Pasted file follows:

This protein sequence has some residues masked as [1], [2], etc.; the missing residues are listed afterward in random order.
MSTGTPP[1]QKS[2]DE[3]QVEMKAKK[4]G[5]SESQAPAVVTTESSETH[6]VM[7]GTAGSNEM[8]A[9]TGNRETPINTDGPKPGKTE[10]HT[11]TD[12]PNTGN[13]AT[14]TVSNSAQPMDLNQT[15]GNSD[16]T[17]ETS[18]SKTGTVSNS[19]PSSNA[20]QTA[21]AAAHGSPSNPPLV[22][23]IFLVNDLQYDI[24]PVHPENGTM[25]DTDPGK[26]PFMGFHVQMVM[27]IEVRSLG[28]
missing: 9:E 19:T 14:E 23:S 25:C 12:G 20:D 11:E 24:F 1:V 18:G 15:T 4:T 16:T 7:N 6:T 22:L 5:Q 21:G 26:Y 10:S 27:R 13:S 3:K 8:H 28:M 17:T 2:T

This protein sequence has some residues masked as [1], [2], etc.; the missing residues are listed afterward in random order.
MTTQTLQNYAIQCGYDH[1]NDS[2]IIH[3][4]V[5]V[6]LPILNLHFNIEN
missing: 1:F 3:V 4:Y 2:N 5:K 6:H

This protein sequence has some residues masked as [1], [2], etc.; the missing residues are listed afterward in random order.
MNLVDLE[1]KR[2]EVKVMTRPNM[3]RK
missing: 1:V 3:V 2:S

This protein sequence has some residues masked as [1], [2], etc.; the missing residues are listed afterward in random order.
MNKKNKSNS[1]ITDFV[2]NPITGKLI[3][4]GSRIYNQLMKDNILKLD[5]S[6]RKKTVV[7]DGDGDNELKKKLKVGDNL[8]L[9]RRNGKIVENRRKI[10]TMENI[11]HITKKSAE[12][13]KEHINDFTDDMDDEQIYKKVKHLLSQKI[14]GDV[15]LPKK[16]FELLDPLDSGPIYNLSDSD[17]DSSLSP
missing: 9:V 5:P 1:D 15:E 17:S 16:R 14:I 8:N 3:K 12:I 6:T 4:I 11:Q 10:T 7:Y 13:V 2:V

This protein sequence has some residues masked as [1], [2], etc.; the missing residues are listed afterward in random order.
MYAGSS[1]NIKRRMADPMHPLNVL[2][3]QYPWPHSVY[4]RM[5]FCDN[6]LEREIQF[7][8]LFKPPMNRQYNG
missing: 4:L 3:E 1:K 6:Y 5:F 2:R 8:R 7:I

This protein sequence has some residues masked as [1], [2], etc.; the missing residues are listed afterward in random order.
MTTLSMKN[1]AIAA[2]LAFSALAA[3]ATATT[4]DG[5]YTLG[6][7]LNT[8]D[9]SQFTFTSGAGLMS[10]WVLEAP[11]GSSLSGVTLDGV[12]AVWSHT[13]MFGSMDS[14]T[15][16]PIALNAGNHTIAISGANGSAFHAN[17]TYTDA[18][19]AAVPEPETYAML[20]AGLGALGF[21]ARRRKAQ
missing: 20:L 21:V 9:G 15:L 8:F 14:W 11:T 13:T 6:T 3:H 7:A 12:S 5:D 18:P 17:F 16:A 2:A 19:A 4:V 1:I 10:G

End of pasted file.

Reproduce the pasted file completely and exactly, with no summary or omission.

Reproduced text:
This protein sequence has some residues masked as [1], [2], etc.; the missing residues are listed afterward in random order.
MSTGTPP[1]QKS[2]DE[3]QVEMKAKK[4]G[5]SESQAPAVVTTESSETH[6]VM[7]GTAGSNEM[8]A[9]TGNRETPINTDGPKPGKTE[10]HT[11]TD[12]PNTGN[13]AT[14]TVSNSAQPMDLNQT[15]GNSD[16]T[17]ETS[18]SKTGTVSNS[19]PSSNA[20]QTA[21]AAAHGSPSNPPLV[22][23]IFLVNDLQYDI[24]PVHPENGTM[25]DTDPGK[26]PFMGFHVQMVM[27]IEVRSLG[28]
missing: 9:E 19:T 14:E 23:S 25:C 12:G 20:D 11:E 24:F 1:V 18:G 15:T 4:T 16:T 7:N 6:T 22:L 5:Q 21:G 26:Y 10:S 27:R 13:S 3:K 8:H 28:M 17:T 2:T

This protein sequence has some residues masked as [1], [2], etc.; the missing residues are listed afterward in random order.
MTTQTLQNYAIQCGYDH[1]NDS[2]IIH[3][4]V[5]V[6]LPILNLHFNIEN
missing: 1:F 3:V 4:Y 2:N 5:K 6:H

This protein sequence has some residues masked as [1], [2], etc.; the missing residues are listed afterward in random order.
MNLVDLE[1]KR[2]EVKVMTRPNM[3]RK
missing: 1:V 3:V 2:S

This protein sequence has some residues masked as [1], [2], etc.; the missing residues are listed afterward in random order.
MNKKNKSNS[1]ITDFV[2]NPITGKLI[3][4]GSRIYNQLMKDNILKLD[5]S[6]RKKTVV[7]DGDGDNELKKKLKVGDNL[8]L[9]RRNGKIVENRRKI[10]TMENI[11]HITKKSAE[12][13]KEHINDFTDDMDDEQIYKKVKHLLSQKI[14]GDV[15]LPKK[16]FELLDPLDSGPIYNLSDSD[17]DSSLSP
missing: 9:V 5:P 1:D 15:E 17:S 16:R 14:I 8:N 3:K 12:I 6:T 4:I 11:Q 10:T 7:Y 13:V 2:V

This protein sequence has some residues masked as [1], [2], etc.; the missing residues are listed afterward in random order.
MYAGSS[1]NIKRRMADPMHPLNVL[2][3]QYPWPHSVY[4]RM[5]FCDN[6]LEREIQF[7][8]LFKPPMNRQYNG
missing: 4:L 3:E 1:K 6:Y 5:F 2:R 8:R 7:I

This protein sequence has some residues masked as [1], [2], etc.; the missing residues are listed afterward in random order.
MTTLSMKN[1]AIAA[2]LAFSALAA[3]ATATT[4]DG[5]YTLG[6][7]LNT[8]D[9]SQFTFTSGAGLMS[10]WVLEAP[11]GSSLSGVTLDGV[12]AVWSHT[13]MFGSMDS[14]T[15][16]PIALNAGNHTIAISGANGSAFHAN[17]TYTDA[18][19]AAVPEPETYAML[20]AGLGALGF[21]ARRRKAQ
missing: 20:L 21:V 9:G 15:L 8:F 14:W 11:T 13:T 6:T 3:H 7:A 12:S 5:D 18:P 17:F 16:A 2:A 19:A 4:V 1:I 10:G